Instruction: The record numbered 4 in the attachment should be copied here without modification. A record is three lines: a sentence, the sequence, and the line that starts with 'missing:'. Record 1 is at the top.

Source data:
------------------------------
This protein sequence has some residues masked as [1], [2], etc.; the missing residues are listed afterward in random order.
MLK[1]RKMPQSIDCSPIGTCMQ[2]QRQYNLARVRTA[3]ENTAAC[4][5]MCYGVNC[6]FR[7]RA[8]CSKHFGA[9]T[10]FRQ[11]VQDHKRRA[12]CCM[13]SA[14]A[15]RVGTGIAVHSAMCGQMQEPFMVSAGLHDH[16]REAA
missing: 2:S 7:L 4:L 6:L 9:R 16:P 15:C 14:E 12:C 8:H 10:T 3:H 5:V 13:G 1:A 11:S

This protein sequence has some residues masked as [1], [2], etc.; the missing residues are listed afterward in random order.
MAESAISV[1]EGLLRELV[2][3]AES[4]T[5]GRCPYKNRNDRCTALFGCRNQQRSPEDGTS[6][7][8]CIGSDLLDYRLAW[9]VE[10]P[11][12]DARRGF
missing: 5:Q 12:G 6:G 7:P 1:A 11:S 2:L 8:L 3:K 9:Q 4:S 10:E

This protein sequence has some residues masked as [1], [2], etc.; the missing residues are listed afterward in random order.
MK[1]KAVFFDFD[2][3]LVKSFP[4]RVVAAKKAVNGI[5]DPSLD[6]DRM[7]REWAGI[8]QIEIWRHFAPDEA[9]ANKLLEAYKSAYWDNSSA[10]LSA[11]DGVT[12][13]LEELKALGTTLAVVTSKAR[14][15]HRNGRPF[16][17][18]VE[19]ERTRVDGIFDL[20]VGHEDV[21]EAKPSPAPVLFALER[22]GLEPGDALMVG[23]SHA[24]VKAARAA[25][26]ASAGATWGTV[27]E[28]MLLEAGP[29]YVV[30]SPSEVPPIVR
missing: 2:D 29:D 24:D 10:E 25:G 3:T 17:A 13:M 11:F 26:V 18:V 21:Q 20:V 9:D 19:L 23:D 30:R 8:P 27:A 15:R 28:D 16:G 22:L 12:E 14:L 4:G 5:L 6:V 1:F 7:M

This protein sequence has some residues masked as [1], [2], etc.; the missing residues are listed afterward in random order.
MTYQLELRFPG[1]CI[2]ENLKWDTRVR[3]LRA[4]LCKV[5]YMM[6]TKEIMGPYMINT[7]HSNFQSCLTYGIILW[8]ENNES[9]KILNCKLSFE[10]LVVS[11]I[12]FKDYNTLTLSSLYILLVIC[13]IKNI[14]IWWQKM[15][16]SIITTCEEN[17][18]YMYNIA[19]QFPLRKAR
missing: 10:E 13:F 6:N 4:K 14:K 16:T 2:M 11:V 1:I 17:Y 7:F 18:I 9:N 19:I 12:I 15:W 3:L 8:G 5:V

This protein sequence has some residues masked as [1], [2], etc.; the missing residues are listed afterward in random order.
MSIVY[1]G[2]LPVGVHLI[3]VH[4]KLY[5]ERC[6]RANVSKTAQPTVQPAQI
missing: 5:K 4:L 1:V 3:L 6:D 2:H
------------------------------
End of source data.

This protein sequence has some residues masked as [1], [2], etc.; the missing residues are listed afterward in random order.
MTYQLELRFPG[1]CI[2]ENLKWDTRVR[3]LRA[4]LCKV[5]YMM[6]TKEIMGPYMINT[7]HSNFQSCLTYGIILW[8]ENNES[9]KILNCKLSFE[10]LVVS[11]I[12]FKDYNTLTLSSLYILLVIC[13]IKNI[14]IWWQKM[15][16]SIITTCEEN[17][18]YMYNIA[19]QFPLRKAR
missing: 10:E 13:F 6:N 4:K 14:K 16:T 2:M 11:V 1:I 17:Y 7:F 18:I 9:N 19:I 12:I 15:W 3:L 8:G 5:V